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Chapter 15. Wholesale, Retail, and Food Service Marketing. Definitions. Chain: 11 or more stores under one ownership Independent: one or as many as 10 stores under one ownership Affiliate: independent retailer associated with a wholesaler Voluntary affiliate Cooperative affiliate.

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Presentation Transcript
chapter 15

Chapter 15

Wholesale, Retail, and

Food Service Marketing

definitions
Definitions
  • Chain: 11 or more stores under one ownership
  • Independent: one or as many as 10 stores under one ownership
  • Affiliate: independent retailer associated with a wholesaler
    • Voluntary affiliate
    • Cooperative affiliate
geography of distribution for w rs
Geography of Distributionfor W-Rs
  • Generally organized around larger metropolitan areas
  • 53 distribution areas cover the U.S.
  • Typical area served by 10 or fewer chains and affiliate groups
  • Economies of scale and vertical integration help competitive advantage
private label store brands
Private Label (Store)Brands
  • Private label products give retailer higher margins and consumers lower prices
  • Private brands still less popular
    • Possible consumer fears about quality
    • Consumer loyalty to national brand
    • Higher price on national brand may connote higher quality
  • Retailers believe private brands can develop consumer loyalty to store
retail market structure
Retail Market Structure
  • Retail structure concentrated at local level
  • Consumers tend to shop for food within three miles of home
  • In most MAs, a few chains have over half of market
  • Entry by new stores not easy
competing for customers
Competing for Customers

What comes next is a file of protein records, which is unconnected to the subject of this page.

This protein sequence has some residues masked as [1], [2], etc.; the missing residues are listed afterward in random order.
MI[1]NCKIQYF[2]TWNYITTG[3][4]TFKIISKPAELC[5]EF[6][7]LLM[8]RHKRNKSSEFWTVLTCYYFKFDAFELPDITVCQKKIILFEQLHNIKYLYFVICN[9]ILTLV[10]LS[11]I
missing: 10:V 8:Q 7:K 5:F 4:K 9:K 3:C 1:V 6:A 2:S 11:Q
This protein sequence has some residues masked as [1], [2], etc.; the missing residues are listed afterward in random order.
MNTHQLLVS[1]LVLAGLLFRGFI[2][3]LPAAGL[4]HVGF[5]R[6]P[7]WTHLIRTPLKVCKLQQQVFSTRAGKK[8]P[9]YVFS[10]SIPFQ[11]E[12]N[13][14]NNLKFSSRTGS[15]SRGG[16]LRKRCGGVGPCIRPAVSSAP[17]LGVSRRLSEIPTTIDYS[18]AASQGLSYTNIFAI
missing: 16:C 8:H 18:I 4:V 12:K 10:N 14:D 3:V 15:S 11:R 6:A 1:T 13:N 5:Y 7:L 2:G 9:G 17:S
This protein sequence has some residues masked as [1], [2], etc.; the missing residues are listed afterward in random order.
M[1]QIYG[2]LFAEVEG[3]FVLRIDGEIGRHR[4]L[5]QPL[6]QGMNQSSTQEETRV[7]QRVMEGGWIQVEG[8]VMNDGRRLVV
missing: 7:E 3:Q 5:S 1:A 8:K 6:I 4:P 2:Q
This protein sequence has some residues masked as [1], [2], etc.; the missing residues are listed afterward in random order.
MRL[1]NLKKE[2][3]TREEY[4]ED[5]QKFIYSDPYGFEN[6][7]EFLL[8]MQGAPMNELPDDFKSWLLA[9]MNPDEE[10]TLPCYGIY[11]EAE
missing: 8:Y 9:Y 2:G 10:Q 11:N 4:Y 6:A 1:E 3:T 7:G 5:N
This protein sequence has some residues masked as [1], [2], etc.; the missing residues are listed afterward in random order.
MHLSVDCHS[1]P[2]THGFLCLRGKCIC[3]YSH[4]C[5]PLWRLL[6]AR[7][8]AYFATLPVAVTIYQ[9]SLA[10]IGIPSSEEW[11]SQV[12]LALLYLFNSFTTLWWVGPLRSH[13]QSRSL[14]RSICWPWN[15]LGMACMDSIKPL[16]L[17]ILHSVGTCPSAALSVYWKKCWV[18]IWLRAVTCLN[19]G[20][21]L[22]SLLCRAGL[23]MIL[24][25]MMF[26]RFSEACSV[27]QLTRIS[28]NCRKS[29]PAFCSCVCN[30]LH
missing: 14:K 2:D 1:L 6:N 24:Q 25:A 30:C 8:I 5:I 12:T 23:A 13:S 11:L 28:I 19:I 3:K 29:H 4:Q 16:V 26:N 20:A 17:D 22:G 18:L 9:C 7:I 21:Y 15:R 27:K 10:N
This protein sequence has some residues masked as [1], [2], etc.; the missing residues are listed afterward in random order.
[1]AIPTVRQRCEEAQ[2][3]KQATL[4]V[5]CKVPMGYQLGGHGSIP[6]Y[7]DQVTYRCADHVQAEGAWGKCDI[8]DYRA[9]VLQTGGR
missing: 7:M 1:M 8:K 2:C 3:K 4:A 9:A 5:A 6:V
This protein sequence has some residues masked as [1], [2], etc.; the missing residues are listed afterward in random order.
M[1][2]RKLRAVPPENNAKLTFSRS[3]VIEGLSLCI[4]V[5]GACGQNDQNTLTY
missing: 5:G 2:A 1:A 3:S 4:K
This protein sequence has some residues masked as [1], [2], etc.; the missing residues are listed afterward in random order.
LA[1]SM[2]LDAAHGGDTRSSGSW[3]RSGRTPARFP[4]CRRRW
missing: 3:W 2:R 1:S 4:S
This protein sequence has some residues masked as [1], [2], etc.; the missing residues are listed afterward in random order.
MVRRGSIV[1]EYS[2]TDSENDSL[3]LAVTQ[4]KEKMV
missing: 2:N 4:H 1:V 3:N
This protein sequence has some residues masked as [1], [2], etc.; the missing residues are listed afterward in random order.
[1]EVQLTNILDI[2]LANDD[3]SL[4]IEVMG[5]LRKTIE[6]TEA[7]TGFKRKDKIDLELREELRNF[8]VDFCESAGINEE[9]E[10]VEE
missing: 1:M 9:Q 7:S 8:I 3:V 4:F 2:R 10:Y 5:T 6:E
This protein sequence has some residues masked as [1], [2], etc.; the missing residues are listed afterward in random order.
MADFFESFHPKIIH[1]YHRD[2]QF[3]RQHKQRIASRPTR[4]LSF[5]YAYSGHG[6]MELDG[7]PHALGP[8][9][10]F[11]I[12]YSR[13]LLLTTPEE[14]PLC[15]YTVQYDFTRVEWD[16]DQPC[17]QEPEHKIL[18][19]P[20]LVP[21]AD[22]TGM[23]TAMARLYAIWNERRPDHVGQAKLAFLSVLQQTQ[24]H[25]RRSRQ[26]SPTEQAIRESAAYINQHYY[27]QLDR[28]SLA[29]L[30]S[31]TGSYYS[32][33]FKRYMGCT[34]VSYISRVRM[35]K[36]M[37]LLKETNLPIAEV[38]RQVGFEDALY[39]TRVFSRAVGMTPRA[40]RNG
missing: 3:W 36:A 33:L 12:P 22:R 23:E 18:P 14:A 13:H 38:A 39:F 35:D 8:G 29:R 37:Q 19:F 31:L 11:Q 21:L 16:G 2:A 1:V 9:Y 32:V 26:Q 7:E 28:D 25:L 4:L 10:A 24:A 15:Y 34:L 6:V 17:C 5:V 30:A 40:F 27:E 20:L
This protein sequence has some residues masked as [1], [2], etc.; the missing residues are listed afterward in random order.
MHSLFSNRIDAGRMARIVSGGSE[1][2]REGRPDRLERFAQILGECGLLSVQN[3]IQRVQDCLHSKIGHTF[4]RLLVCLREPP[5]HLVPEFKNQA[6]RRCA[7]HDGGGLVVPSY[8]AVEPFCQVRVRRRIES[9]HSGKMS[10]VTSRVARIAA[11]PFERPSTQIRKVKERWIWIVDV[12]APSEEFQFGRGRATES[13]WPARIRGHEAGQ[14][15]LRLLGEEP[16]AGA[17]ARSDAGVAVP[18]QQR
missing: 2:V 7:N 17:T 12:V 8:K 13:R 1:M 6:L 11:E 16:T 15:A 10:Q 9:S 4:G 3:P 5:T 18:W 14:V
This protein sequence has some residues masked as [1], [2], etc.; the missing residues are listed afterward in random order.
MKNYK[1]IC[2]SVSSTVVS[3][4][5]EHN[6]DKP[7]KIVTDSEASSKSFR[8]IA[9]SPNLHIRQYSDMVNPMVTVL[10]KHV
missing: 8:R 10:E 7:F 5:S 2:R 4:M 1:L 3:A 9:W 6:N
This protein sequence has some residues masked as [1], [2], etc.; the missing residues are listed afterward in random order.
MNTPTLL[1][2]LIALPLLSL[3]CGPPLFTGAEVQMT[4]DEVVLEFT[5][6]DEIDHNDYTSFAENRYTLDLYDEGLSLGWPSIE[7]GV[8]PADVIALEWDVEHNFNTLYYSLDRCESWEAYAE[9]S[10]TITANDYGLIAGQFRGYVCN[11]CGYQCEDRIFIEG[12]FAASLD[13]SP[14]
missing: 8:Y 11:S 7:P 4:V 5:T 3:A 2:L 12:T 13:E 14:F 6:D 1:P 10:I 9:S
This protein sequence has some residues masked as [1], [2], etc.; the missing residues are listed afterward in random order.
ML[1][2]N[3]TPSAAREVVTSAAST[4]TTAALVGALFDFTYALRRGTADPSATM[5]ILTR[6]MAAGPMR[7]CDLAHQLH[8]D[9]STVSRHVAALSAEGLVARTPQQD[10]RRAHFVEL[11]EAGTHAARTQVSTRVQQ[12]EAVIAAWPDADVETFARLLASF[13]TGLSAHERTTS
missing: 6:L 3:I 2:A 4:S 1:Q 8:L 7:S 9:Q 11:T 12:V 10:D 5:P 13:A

• New formats
    • Growth of convenience stores
    • Growth of superstores
    • Growth of combination stores
  • Location, merchandising, atmosphere
    • Non-price competition
    • New services, better service

(continued)

competing for customers continued
Competing for Customers(continued)
  • Promotion
    • Advertising helps create store’s image
    • In-store promotions often paid for by company providing product; slotting fees charged
    • Promotional devices less popular today
  • Pricing
    • Variable price merchandising (VPM)
    • Price specializing
    • Everyday low pricing (ELP)
food service industry
Food Service Industry
  • Public eating places
    • Restaurants, fast-food, bars, amusement venues, clubs
  • Institutional food sector
    • Referred to as HRI (hotels, restaurants, institutions)
    • Schools, colleges, military service, hospitals, prisons, etc.
  • Food service industry has steadily eroded market share of food retailers
franchising
Franchising
  • Franchise (owner of trade name and concept) licenses franchisees to operate under name and format
  • Franchisees typically pay royalty fees
  • Multi-unit franchisees growing more popular
food service and procurement
Food Serviceand Procurement
  • Institutional middlemen
    • Principal supplier of food service industry
    • Processors use brokers to sell to middlemen
    • Meat purveyors buy carcassas and fabricate cuts, ground beef
  • Procurement by large buyers
    • Larger buyers and fast-food chains have organized procurement systems
    • Have expertise and buying power to set tight specs and use competitive bids
class exercise
Class Exercise
  • Visit the restaurant assigned to you and then prepare a report that includes the following information:
    • Marketing style
    • Atmosphere
    • Clientele
    • Food types served
    • Pricing
  • Ask manager how restaurant is supplied, how procurement decisions are made.
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